These effects are not just myths but come from coffee’s ability to raise energy levels and improve the average attention span. That, in turn, allows for more productive brain function that helps with performing tasks that demand analytical thinking and problem-solving.

Just what I need !

Not to mention, coffee has been observed to help greatly when tackling mental health issues.

Coffee has undeniable benefits when it comes to health and cognition. However, it is important to mention that excessive caffeine intake can easily overwhelm the positive effects. In those cases, a caffeine detox would be preferential in order to reset the caffeine tolerance and allow renewed enjoyment of the perks, without the side effects.

On average, drinking two or three cups of moderately strong coffee will nurture a lot of great benefits in terms of performance. But if you drink more than the recommended amount consistently over a long period of time, you may start to develop potentially dangerous side effects. And this is the love and hate relationship between coffee and programmers.

Are There Any Dangerous Side Effects?

As far as side effects go, most of them come with excessive use. Chugging down multiple mugfuls a day is not something that should ever be allowed to turn into a full-blown habit. Some of the risks that come with overconsumption may include:

  • Sleep disruption
  • Anxiety
  • Physical and mental fatigue
  • Dependency
  • Irritability
  • Rapid heart rate
  • High blood pressure

As with any side effect, maintaining consumption consistently over a long period of time causes the issue to become more and more severe and can cause permanent damage to the affected system.

Considering that reaching dangerous levels is completely avoidable, not only is there no need to put your body through unnecessary harm and stress, but it is impractical and not particularly logical.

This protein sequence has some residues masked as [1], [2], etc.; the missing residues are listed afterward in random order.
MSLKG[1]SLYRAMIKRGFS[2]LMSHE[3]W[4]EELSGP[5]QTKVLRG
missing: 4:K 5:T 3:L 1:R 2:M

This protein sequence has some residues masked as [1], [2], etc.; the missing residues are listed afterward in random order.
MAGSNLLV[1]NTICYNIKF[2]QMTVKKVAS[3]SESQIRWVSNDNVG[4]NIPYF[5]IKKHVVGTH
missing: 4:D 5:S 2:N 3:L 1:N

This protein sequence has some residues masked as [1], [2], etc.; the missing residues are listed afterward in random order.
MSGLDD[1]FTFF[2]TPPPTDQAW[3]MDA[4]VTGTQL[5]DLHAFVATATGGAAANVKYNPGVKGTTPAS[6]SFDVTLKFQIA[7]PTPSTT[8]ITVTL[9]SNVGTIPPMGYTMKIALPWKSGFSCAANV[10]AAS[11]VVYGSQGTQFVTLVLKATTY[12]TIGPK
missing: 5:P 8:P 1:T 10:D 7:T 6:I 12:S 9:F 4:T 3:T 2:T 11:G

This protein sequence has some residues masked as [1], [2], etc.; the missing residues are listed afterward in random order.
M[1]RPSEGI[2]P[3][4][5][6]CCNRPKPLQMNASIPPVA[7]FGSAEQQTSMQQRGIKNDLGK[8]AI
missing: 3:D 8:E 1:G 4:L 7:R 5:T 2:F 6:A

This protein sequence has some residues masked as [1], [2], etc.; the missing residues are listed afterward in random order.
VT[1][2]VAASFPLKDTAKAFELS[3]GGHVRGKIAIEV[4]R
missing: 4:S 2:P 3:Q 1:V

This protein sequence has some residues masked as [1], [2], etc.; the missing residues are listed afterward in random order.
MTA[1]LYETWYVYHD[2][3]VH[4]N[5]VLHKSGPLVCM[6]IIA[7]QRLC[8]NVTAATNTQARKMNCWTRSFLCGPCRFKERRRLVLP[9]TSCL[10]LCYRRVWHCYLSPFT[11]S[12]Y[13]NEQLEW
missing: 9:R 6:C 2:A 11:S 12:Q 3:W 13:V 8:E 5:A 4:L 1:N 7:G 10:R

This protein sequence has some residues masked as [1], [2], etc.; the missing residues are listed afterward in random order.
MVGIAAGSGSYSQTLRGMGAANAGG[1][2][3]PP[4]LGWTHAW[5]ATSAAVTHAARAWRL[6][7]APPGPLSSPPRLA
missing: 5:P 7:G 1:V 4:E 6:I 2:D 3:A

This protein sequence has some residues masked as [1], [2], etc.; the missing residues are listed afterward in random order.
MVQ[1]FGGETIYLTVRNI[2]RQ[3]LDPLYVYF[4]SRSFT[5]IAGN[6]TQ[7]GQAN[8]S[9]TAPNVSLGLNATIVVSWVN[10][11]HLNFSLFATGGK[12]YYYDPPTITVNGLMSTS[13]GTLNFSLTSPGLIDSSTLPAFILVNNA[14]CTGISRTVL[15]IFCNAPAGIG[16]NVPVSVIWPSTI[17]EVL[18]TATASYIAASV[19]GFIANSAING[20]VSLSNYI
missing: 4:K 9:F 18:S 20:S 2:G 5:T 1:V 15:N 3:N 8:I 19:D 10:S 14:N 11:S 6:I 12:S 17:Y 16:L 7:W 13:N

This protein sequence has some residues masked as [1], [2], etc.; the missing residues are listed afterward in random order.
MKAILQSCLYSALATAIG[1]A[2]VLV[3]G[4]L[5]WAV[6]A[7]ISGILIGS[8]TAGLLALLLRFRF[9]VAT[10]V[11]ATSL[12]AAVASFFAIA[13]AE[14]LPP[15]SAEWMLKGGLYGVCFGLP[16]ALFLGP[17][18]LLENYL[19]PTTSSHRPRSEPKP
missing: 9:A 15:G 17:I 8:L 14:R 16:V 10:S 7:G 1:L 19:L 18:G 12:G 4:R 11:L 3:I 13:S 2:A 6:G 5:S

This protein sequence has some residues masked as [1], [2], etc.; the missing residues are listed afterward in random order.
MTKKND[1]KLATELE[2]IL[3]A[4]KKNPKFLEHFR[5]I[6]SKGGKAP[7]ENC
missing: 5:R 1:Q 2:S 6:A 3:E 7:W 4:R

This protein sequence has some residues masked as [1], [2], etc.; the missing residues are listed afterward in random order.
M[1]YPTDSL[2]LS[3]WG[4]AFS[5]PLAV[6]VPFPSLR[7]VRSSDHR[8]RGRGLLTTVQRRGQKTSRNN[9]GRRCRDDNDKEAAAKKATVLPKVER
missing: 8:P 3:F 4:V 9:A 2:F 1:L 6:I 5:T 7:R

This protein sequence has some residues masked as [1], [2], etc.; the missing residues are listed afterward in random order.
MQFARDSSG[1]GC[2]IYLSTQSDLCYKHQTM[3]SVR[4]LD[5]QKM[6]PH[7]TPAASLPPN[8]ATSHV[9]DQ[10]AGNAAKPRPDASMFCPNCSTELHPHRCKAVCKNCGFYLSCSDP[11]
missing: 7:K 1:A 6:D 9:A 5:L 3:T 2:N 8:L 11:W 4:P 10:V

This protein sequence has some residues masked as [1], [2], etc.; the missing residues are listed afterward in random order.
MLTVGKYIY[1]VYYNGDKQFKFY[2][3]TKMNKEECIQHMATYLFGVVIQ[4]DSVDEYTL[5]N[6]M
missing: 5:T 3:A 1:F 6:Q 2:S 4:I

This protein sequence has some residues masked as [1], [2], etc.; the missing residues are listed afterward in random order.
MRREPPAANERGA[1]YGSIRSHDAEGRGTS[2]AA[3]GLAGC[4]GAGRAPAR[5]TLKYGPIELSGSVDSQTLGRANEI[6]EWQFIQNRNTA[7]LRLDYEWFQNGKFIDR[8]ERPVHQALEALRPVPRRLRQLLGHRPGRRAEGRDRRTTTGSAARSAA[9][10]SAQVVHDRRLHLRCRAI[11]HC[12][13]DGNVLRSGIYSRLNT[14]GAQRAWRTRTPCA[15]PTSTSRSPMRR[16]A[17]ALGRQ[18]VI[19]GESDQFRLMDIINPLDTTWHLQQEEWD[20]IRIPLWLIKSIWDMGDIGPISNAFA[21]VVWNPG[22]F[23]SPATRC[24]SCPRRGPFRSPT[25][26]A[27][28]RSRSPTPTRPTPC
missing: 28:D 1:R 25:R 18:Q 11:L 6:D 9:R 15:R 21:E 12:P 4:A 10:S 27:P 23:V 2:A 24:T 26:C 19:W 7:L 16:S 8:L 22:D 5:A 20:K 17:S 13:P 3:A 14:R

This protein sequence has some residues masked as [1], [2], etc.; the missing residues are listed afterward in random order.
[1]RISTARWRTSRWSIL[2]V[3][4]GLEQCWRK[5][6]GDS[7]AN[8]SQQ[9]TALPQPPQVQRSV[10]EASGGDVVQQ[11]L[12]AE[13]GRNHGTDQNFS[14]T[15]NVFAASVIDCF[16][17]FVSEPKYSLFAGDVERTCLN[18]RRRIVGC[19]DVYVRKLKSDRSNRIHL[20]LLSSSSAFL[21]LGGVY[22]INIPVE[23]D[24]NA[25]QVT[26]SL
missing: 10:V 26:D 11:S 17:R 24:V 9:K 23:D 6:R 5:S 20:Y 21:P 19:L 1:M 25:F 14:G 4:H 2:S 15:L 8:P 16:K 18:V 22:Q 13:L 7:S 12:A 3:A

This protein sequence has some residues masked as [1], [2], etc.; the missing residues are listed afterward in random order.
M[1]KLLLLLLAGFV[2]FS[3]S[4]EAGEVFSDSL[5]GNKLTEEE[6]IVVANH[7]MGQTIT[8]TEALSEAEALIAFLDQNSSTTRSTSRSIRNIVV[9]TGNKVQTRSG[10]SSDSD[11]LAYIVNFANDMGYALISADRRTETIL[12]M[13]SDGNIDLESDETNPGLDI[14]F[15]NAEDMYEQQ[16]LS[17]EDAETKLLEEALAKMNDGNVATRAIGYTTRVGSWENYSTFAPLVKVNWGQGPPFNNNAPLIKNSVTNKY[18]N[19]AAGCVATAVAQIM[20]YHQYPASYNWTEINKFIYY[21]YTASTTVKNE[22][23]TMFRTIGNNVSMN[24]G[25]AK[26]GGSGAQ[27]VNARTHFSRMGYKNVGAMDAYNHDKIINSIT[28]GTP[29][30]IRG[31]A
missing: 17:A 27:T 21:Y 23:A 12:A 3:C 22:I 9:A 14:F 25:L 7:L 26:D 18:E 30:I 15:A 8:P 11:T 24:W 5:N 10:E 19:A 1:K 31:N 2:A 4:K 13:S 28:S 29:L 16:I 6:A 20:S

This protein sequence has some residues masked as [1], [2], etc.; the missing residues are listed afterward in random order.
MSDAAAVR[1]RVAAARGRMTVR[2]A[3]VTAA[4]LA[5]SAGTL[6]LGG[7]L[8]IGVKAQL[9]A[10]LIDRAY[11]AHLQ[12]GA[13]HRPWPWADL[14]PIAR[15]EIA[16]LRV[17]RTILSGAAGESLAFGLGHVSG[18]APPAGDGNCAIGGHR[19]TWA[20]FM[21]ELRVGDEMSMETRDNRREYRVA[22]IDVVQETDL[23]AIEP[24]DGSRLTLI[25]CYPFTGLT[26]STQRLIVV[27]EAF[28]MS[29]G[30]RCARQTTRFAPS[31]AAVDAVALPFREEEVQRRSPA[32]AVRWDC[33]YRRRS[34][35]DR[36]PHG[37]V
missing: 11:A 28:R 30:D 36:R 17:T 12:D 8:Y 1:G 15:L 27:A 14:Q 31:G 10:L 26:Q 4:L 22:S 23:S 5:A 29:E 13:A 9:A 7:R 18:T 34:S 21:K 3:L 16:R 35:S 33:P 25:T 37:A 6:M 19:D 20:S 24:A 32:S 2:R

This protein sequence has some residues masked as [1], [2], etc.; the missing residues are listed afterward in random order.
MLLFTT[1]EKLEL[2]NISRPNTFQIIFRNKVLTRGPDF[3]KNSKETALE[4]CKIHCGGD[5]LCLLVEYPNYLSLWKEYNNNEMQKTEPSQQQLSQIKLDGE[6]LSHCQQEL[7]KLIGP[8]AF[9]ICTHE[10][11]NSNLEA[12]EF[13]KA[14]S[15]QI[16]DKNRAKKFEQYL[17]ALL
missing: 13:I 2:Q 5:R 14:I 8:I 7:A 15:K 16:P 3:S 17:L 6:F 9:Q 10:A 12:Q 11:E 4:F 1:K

However, being wary of the risks that come with overconsumption is a must if you want to avoid stepping into the dangerous zone of hard-to-shake side effects.

It’s All a Matter of Balance

As a developer, the choice of drinking coffee to boost your productivity depends on balance and moderation.

Enjoying coffee is great, and the same goes for getting an advantage in your routine or feeling better and more energetic. However, you should also be honest about the downsides you may have experienced from coffee. Does it negatively affect your health? Do you actually depend on coffee to function normally? Does it damage your quality of sleep?

Answer those questions for yourself and choose whether drinking coffee helps your career as a programmer or not. In the end, it’s all a matter of balance and choosing the path that makes you a better programmer.

I do enjoy the benefits of having a good mug of coffee and good music while on a coding session but every now and then I have to detox from the caffeine and tea helps me with that. Even this website has a hint of the coffee culture, "beans".

It's a love and hate cycle for me.